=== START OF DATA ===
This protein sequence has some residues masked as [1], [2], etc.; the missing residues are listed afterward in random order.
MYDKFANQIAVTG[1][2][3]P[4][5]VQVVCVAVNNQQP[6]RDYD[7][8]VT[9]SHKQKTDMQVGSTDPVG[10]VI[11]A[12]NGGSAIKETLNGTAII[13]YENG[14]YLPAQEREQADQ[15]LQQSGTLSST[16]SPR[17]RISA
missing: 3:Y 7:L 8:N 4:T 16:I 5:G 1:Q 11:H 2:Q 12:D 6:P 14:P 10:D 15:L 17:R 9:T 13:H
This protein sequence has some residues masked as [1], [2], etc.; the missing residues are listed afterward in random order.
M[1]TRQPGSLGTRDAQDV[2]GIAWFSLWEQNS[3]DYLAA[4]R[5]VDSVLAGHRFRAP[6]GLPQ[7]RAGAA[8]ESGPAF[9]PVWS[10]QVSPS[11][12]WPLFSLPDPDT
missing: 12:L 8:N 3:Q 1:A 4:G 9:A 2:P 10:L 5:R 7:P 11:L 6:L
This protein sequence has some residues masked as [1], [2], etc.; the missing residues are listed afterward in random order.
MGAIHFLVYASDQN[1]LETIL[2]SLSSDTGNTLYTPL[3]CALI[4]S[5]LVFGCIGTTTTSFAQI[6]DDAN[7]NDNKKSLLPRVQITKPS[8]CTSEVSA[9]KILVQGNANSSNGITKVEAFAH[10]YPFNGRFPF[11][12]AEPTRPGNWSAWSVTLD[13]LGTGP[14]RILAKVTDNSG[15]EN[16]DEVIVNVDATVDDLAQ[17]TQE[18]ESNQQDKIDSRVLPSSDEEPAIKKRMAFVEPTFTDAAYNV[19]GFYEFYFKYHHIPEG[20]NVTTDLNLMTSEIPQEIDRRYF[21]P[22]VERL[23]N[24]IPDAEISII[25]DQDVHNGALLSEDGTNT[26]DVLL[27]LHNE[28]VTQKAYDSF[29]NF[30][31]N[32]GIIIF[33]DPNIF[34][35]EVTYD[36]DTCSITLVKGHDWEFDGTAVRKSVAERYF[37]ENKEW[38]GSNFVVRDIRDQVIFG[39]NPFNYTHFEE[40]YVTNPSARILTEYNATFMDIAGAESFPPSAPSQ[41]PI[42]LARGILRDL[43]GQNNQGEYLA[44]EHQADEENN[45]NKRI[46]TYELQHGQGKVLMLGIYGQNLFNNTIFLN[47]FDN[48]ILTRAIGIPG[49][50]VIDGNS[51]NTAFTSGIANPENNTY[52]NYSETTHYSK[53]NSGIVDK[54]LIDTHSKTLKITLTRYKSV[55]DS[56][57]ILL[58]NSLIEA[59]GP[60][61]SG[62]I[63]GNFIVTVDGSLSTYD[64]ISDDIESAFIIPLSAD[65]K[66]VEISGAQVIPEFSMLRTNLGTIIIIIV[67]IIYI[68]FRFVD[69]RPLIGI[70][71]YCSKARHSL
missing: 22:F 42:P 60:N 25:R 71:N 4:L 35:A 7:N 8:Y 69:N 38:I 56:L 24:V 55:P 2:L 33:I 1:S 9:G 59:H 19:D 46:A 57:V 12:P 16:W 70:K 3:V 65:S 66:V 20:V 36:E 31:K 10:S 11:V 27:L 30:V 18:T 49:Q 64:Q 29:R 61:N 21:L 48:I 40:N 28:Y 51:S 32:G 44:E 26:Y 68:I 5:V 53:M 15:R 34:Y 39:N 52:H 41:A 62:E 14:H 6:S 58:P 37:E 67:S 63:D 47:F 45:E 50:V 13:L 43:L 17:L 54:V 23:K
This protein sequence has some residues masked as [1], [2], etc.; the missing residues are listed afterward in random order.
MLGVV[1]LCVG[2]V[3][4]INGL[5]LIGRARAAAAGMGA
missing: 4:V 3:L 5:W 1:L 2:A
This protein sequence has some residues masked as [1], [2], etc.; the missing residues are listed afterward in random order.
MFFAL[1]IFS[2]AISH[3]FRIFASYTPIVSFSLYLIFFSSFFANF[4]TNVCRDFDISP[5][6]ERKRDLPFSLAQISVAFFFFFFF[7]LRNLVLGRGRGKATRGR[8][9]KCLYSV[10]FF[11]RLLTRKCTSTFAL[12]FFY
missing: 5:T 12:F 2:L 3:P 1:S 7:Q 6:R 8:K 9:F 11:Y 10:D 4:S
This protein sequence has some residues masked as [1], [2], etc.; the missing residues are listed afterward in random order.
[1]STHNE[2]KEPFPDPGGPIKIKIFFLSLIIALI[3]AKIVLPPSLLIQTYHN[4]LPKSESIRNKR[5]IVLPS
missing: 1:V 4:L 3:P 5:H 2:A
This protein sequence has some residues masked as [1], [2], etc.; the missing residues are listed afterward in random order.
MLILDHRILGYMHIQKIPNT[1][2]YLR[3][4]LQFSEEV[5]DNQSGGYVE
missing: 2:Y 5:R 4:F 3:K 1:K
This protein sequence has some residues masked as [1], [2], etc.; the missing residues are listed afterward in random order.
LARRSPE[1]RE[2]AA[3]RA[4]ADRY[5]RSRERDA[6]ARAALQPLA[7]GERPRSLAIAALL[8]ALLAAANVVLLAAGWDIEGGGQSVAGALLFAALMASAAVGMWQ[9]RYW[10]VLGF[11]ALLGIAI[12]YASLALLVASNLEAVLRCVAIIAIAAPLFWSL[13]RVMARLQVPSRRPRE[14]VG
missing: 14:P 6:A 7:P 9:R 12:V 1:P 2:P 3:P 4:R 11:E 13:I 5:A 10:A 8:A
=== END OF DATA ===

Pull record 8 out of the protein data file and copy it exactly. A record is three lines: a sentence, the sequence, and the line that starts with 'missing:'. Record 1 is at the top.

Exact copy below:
This protein sequence has some residues masked as [1], [2], etc.; the missing residues are listed afterward in random order.
LARRSPE[1]RE[2]AA[3]RA[4]ADRY[5]RSRERDA[6]ARAALQPLA[7]GERPRSLAIAALL[8]ALLAAANVVLLAAGWDIEGGGQSVAGALLFAALMASAAVGMWQ[9]RYW[10]VLGF[11]ALLGIAI[12]YASLALLVASNLEAVLRCVAIIAIAAPLFWSL[13]RVMARLQVPSRRPRE[14]VG
missing: 14:P 6:A 7:P 9:R 12:V 1:P 2:P 3:P 4:R 11:E 13:I 5:A 10:A 8:A